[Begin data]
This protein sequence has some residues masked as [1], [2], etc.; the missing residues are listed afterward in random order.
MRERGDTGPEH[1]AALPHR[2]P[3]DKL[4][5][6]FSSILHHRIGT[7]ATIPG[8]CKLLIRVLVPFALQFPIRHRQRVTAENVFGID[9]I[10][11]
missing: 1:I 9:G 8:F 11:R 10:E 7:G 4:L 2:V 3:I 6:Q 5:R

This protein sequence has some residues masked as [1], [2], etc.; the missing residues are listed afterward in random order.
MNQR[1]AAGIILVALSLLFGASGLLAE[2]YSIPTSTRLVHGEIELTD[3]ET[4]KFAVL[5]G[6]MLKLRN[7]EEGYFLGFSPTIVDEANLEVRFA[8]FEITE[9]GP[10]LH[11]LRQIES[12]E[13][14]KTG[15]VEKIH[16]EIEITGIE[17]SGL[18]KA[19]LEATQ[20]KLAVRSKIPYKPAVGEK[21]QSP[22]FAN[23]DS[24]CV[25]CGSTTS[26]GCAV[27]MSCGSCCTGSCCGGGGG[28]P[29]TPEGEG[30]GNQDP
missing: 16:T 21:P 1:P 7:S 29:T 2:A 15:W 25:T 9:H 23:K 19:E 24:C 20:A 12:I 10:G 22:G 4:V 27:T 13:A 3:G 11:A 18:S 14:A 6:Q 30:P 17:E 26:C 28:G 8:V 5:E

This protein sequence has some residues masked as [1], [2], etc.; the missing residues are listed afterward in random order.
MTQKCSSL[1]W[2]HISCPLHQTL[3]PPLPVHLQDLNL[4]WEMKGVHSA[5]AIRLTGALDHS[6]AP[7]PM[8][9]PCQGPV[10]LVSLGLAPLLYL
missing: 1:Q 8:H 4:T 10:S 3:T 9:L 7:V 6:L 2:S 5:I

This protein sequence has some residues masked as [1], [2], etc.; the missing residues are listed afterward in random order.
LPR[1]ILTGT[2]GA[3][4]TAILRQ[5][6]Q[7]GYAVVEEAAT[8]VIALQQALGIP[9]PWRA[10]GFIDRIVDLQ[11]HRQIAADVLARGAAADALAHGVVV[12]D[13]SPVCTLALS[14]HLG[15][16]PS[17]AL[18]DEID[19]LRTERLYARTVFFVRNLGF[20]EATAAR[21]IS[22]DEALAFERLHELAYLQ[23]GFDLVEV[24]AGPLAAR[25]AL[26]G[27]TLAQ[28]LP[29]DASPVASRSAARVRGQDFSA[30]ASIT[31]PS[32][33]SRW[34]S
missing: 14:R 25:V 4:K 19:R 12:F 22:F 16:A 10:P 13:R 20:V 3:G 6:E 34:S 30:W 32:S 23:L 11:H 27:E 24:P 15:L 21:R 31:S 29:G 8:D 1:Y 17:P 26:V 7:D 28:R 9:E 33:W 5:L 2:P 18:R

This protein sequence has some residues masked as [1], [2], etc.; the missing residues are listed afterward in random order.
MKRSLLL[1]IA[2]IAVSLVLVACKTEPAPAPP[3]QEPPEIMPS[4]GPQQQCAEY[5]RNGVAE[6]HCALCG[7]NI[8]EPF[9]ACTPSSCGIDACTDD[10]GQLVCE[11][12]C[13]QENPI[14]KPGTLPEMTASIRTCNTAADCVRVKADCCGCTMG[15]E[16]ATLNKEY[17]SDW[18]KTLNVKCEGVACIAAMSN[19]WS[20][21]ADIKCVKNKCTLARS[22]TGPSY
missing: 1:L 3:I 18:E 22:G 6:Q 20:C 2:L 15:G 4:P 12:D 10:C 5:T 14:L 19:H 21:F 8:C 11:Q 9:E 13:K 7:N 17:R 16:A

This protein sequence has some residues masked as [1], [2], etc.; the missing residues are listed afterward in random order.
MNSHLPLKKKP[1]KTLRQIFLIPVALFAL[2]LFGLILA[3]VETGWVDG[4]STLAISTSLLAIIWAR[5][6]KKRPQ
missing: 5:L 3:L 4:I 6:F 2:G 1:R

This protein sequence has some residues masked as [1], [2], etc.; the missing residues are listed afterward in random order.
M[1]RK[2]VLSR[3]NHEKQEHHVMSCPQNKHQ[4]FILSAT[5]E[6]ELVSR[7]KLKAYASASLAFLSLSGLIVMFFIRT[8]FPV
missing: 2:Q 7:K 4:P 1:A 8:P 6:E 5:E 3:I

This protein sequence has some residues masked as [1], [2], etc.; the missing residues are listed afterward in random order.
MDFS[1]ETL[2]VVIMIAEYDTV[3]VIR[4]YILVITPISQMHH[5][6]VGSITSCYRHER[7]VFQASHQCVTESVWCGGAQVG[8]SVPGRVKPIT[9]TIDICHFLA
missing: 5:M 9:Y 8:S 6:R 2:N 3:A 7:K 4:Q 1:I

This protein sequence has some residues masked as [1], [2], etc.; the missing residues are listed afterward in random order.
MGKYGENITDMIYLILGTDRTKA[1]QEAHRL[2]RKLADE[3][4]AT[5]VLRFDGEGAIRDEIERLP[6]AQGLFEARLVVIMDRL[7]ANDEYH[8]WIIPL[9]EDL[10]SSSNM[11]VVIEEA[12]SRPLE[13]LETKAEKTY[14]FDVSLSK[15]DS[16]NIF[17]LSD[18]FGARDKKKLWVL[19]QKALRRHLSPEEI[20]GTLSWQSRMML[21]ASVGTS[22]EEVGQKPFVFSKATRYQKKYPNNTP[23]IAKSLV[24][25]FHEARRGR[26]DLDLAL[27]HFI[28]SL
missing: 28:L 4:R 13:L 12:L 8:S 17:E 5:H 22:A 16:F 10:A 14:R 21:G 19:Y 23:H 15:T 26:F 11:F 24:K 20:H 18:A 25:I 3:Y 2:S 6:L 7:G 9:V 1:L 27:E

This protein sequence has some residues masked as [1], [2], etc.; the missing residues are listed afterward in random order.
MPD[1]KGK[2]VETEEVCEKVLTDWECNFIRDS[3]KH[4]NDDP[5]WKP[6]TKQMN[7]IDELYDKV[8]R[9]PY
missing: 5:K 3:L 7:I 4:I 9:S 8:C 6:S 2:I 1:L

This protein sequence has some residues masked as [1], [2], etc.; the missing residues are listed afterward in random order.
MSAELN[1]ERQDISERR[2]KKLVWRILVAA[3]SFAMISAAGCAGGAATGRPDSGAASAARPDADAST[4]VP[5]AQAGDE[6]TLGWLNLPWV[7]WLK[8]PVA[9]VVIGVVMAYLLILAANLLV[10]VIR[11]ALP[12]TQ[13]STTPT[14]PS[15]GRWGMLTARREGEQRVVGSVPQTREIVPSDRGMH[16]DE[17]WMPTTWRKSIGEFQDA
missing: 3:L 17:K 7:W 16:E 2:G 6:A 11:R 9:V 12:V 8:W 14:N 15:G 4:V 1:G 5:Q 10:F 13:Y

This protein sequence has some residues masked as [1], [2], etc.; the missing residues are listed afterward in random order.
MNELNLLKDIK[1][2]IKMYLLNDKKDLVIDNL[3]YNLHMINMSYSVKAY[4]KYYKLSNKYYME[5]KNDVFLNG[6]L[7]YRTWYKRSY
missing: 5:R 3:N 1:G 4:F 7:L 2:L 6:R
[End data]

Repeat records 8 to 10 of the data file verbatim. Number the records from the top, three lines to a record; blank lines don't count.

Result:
This protein sequence has some residues masked as [1], [2], etc.; the missing residues are listed afterward in random order.
MDFS[1]ETL[2]VVIMIAEYDTV[3]VIR[4]YILVITPISQMHH[5][6]VGSITSCYRHER[7]VFQASHQCVTESVWCGGAQVG[8]SVPGRVKPIT[9]TIDICHFLA
missing: 5:M 9:Y 8:S 6:R 2:N 3:A 7:K 4:Q 1:I

This protein sequence has some residues masked as [1], [2], etc.; the missing residues are listed afterward in random order.
MGKYGENITDMIYLILGTDRTKA[1]QEAHRL[2]RKLADE[3][4]AT[5]VLRFDGEGAIRDEIERLP[6]AQGLFEARLVVIMDRL[7]ANDEYH[8]WIIPL[9]EDL[10]SSSNM[11]VVIEEA[12]SRPLE[13]LETKAEKTY[14]FDVSLSK[15]DS[16]NIF[17]LSD[18]FGARDKKKLWVL[19]QKALRRHLSPEEI[20]GTLSWQSRMML[21]ASVGTS[22]EEVGQKPFVFSKATRYQKKYPNNTP[23]IAKSLV[24][25]FHEARRGR[26]DLDLAL[27]HFI[28]SL
missing: 28:L 4:R 13:L 12:L 8:S 17:E 5:H 22:A 16:F 10:A 14:R 21:G 19:Y 23:H 15:T 26:F 11:F 24:K 20:H 18:A 25:I 3:Y 2:S 6:L 7:G 9:V 1:L 27:E

This protein sequence has some residues masked as [1], [2], etc.; the missing residues are listed afterward in random order.
MPD[1]KGK[2]VETEEVCEKVLTDWECNFIRDS[3]KH[4]NDDP[5]WKP[6]TKQMN[7]IDELYDKV[8]R[9]PY
missing: 5:K 3:L 7:I 4:I 9:S 8:C 6:S 2:I 1:L